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May 7, 2014 2:01 pm

Egypt’s El-Sisi Says Would Respect Israel Treaty as President, Consider State Visit

avatar by Joshua Levitt

Campaign photo of Abdel-Fattah El-Sisi, the Egyptian Defense Minister who has resigned to run for president. Photo: El-Sisi Campaign.

Campaign photo of Abdel-Fattah El-Sisi, the former Egyptian Defense Minister who has resigned to run for president. Photo: El-Sisi Campaign.

Abdel-Fattah El-Sisi, the former Egyptian Defense Minister who has resigned to run for president, said, if elected, he would respect his country’s peace treaty with Israel, and would even consider a state visit if there were progress on the stalled peace talks with the Palestinian Authority.

In the second-half of his first televised interview, broadcast on Tuesday night, El-Sisi also “urged Egyptians to separate Hamas and the Palestinian cause, which he called a historic cause for Egypt,” Egypt’s Al-Ahram daily reported on Wednesday.

The interview was broadcast on commercial television stations CBC and ONTV, and the election is scheduled for May 26 and May 27.

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AFP reported more contentious words from El-Sisi on Israel, quoting him as saying in the interview:  “They have to help us with something of value for the Palestinians. Let us see a Palestinian nation with Jerusalem as the capital. That would make us all happy.”

“There is an opportunity to give the Palestinians hope, and that hope will open a lot of doors in the region,” he said, according to AFP.

On other foreign affairs questions, El-Sisi refused to comment on relations between Moscow and Cairo, but said that the country’s military relationship with Russia didn’t end in the 1970s “for the simple reason that many of Egypt’s weapons are Russian-made,” Al-Ahram reported.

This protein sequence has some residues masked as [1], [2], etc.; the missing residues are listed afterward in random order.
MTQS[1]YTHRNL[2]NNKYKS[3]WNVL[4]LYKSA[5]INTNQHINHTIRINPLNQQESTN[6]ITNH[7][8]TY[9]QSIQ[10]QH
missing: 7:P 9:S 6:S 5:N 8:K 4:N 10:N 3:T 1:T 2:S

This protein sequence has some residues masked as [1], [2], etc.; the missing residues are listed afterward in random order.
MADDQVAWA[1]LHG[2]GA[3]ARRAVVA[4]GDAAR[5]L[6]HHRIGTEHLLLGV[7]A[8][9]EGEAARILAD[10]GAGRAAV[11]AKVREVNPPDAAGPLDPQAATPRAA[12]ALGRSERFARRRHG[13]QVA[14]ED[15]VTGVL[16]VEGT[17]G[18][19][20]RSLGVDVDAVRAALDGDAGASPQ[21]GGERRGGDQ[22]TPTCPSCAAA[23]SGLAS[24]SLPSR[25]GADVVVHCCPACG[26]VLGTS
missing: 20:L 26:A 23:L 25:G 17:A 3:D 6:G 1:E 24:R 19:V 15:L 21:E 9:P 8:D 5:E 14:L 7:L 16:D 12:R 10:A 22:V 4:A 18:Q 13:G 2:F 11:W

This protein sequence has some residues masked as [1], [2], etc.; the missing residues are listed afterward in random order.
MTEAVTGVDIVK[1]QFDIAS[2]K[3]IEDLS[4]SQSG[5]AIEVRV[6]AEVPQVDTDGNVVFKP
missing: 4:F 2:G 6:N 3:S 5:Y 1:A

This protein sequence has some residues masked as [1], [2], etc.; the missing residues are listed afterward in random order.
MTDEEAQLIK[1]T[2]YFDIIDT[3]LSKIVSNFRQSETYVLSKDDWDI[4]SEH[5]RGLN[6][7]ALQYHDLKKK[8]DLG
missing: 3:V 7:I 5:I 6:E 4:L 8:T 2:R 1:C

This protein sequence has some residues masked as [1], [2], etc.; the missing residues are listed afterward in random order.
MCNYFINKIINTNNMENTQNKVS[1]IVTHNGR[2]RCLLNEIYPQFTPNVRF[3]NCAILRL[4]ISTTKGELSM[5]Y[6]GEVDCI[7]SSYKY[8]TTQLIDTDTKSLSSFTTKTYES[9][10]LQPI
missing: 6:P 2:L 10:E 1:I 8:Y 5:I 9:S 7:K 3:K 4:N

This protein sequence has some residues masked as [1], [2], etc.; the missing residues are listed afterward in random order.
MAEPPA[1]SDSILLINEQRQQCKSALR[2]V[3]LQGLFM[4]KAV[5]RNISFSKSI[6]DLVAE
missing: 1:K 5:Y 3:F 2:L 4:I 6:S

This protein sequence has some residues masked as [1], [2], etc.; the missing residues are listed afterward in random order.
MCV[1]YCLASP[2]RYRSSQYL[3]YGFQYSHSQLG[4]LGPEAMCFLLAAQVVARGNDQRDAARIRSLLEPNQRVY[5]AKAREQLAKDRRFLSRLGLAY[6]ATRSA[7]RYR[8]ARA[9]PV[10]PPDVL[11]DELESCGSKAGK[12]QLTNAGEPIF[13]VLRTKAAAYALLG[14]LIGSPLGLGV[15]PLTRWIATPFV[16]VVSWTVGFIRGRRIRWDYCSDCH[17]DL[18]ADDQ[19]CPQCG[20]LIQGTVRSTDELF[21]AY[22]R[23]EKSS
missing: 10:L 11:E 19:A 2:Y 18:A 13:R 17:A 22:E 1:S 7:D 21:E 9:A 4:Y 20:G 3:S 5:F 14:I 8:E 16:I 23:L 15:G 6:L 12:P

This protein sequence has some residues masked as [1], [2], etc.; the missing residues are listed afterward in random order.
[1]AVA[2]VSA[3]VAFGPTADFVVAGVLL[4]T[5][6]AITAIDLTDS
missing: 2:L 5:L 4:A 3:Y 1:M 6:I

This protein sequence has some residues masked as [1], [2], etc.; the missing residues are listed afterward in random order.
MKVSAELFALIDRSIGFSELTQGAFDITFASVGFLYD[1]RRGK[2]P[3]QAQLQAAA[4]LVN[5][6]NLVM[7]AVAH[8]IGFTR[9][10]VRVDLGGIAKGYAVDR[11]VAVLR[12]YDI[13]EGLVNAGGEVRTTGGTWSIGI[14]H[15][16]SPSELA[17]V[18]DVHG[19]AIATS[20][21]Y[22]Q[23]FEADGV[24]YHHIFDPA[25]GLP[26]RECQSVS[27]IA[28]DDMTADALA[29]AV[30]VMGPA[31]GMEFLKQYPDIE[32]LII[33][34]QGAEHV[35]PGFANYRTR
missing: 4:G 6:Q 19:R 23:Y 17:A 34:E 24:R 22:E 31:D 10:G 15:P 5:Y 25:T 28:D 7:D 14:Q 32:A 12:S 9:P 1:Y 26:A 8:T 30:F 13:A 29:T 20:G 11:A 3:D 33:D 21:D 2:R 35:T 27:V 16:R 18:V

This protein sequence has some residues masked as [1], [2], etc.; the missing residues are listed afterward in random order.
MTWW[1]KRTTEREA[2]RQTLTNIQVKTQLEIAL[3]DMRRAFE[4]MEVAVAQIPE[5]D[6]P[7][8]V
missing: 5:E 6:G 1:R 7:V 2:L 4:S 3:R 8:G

On the U.S., El-Sisi said there were no objections from Washington over his candidacy for president and that he understood the U.S. decision to cut financial aid to Egypt after Muslim Brotherhood president Mohamed Morsi was ousted in July.

“Their law requires it, if the army intervenes to remove a democratically elected president,” he said, adding that he “asked the U.S. to look at Egypt through Egyptian eyes, as Egypt looks at the U.S. through American eyes.”

Asked about whether he didn’t answer Ann Paterson – then-U.S. ambassador to Egypt – during the uprising which saw Morsi ousted, El-Sisi said that she had asked for something he wouldn’t grant – extending the grace period the army had given Morsi for a few days.

Al-Ahram said: “Of all foreign countries, El-Sisi gave Saudi Arabia most of the praise – describing its King Abdullah as a great and wise Arab and expressing immense gratitude for the Gulf kingdom’s assistance to Egypt after the 30 June uprising. He said Saudi would be the first country he visits as president if he wins the vote. His main antagonism was directed at Qatar – the Muslim Brotherhood’s main backer – whom he urged not to lose the affinity of Egyptians more than it already has.”

On the Muslim Brotherhood, which he vowed to finish off in the first part of the interview broadcast on Monday night, El-Sisi said before the regime’s ouster, the Army had prepared a statement supporting a referendum that would have seen Morsi obliging the protesters’ request for him to step down, but El-Sisi had to intervene when the Islamist president refused the offer.

El-Sisi said the Muslim Brotherhood’s Guidance Bureau ruled while Morsi was in office, but he would not create such a body, nor join a party nor form one if he were elected.

He also spoke about economic reform, including a LE160 billion ($22 billion) plan to redivide Egypt into 33 governorates instead of 27, focusing development on 26 cities and tourist hubs, 22 mining cities and eight airports. El-Sisi said financing of the plan would come from three sources: contributions from Egyptians abroad (even as little as $10 a year, he said), attracting domestic and foreign investors as well as foreign aid.

He also addressed the country’s energy needs and proposed new laws to require more efficient lighting that he said could save 4,000 megawatts of power from residential use, which currently consumes 6,000 MW. In total, Egypt produces 30,000 MW of power, about as much as New England.

El-Sisi’s only rival in the presidential race is Nasserist Sabahi, who finished third in Egypt’s 2012 presidential elections.

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